This Epiphany, ask yourself what it means to imitate God, to take on the mind of Christ, to live into the waters of creation. Marvel in the miracle of new life, new birth, and new opportunities to co-create with God. Remember your baptism, renew it with Christ’s Body and Blood, then you will be invited to “go forth in the name of Christ. Thanks be to God.” AMEN.



What Should We Do In Our Culture of Fear?* A Lesson from Luke 3:7-18

What then should we do?” The question, coming from a people to a prophet. I can tell John the Baptist is indeed a prophet, not a philosopher, because he does give the people something to do. He gives them a word, and invites them to make it flesh. Isn’t that what any prophet, or preacher, or even a politician desires? That the people whom they serve will actually live into that which they have been called? The trick, I believe, for any prophet, preacher, or politician is to examine themselves, and make sure before they say, or proclaim, or preach, that they are indeed doing the things that they are asking other people to do. They preach what they practice, and they practice what they preach, in other words. Society formalized this practicing what we preach in the form of liturgies, ceremonies, and services. And somewhere in the middle of these ceremonies an oath, or a vow is taken. It’s not taken in private, but in front of God and everybody else. This morning, I thought it be fun to look at a couple of vows and oaths that professionals take. I tried to keep it in the context of today’s story. So, for example, the question, “What then should we do?” Was asked by a crowd first, then specific professionals within that crowd. We have a tax collector and a soldier that forms part of that crowd. Since crowds don’t usually take oaths, I took the artistic liberty to think that maybe there was a couple in the crowd who was married. So, this morning, I’ll be reading marriage vows, an oath of office for a tax collector, and an oath of enlistment for those serving in the United States Army, and finally, since this group has been in the news so much this year, I found a police officer’s “oath of honor” to read to you this morning.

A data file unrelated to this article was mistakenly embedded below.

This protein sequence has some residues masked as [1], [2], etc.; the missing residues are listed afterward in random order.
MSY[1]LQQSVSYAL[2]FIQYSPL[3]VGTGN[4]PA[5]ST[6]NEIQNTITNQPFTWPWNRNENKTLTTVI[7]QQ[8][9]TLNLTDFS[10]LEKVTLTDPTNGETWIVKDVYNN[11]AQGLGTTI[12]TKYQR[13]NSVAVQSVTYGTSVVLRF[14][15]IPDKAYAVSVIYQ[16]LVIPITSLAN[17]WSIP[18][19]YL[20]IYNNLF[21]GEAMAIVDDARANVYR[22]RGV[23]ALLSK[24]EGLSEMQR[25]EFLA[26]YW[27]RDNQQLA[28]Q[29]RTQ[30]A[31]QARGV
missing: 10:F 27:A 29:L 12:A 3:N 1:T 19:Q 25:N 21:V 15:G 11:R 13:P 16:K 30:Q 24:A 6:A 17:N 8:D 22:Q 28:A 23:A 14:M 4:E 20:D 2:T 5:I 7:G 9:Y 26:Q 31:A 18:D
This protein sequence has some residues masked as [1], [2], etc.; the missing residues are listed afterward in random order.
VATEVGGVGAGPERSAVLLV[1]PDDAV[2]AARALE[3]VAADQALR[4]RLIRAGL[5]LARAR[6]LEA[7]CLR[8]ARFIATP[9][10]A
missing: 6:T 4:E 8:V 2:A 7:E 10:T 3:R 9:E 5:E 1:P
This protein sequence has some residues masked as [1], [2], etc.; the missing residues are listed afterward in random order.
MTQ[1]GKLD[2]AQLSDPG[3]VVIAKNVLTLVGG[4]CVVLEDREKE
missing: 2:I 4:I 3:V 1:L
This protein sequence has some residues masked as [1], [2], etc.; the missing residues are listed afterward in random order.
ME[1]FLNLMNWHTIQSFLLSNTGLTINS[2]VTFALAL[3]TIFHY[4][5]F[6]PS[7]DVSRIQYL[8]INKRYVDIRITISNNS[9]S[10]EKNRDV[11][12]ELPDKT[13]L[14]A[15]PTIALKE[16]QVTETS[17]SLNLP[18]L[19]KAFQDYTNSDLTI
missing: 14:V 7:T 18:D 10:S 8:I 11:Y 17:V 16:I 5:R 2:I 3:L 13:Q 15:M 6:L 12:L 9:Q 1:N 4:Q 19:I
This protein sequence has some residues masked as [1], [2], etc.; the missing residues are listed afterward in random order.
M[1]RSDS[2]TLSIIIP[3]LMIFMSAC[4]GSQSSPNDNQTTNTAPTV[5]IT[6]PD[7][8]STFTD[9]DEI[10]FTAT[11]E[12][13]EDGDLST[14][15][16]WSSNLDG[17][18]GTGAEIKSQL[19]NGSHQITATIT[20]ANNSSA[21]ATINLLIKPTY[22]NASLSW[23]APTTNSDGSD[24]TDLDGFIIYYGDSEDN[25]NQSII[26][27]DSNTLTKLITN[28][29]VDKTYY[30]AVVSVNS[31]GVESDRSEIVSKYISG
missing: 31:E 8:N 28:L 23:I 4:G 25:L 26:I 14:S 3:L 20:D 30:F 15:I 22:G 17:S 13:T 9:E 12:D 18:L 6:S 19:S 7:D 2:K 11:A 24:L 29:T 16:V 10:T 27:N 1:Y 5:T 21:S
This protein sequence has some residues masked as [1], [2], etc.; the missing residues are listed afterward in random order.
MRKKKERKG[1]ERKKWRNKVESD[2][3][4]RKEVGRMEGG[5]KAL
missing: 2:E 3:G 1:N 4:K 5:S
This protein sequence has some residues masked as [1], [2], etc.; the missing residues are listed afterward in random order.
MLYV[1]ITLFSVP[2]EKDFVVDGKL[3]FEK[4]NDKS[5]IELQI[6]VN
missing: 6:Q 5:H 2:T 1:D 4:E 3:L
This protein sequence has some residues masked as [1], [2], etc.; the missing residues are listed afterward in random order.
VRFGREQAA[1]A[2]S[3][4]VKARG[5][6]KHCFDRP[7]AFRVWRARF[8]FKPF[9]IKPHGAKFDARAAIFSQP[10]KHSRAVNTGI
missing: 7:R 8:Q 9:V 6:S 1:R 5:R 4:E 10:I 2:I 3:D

The Marriage Vows (Taken from the Episcopal Book of Common Prayer, 427)

In the Name of God, I, N., take you, N., to be my wife, to

have and to hold from this day forward, for better for worse,

for richer for poorer, in sickness and in health, to love and to

cherish, until we are parted by death. This is my solemn vow.

Each tax collector before entering on the duties of his office shall take and subscribe to the following oath in addition to the oath required of all civil officers:

“I, , tax collector of the County of , do swear that I will

faithfully discharge the duties required of me by law as tax collector, and

that I will diligently collect all taxes required by law for me to collect

and faithfully pay these over to the persons authorized to receive the

same. So help me God.” (

The wordings of the current oath of enlistment [in the United States Army] are as follows:

“I, _____, do solemnly swear (or affirm) that I will support and defend the Constitution of the United States against all enemies, foreign and domestic; that I will bear true faith and allegiance to the same; and that I will obey the orders of the President of the United States and the orders of the officers appointed over me, according to regulations and the Uniform Code of Military Justice. So help me God.” (Title 10, US Code; Act of 5 May 1960 replacing the wording first adopted in 1789, with amendment effective 5 October 1962). (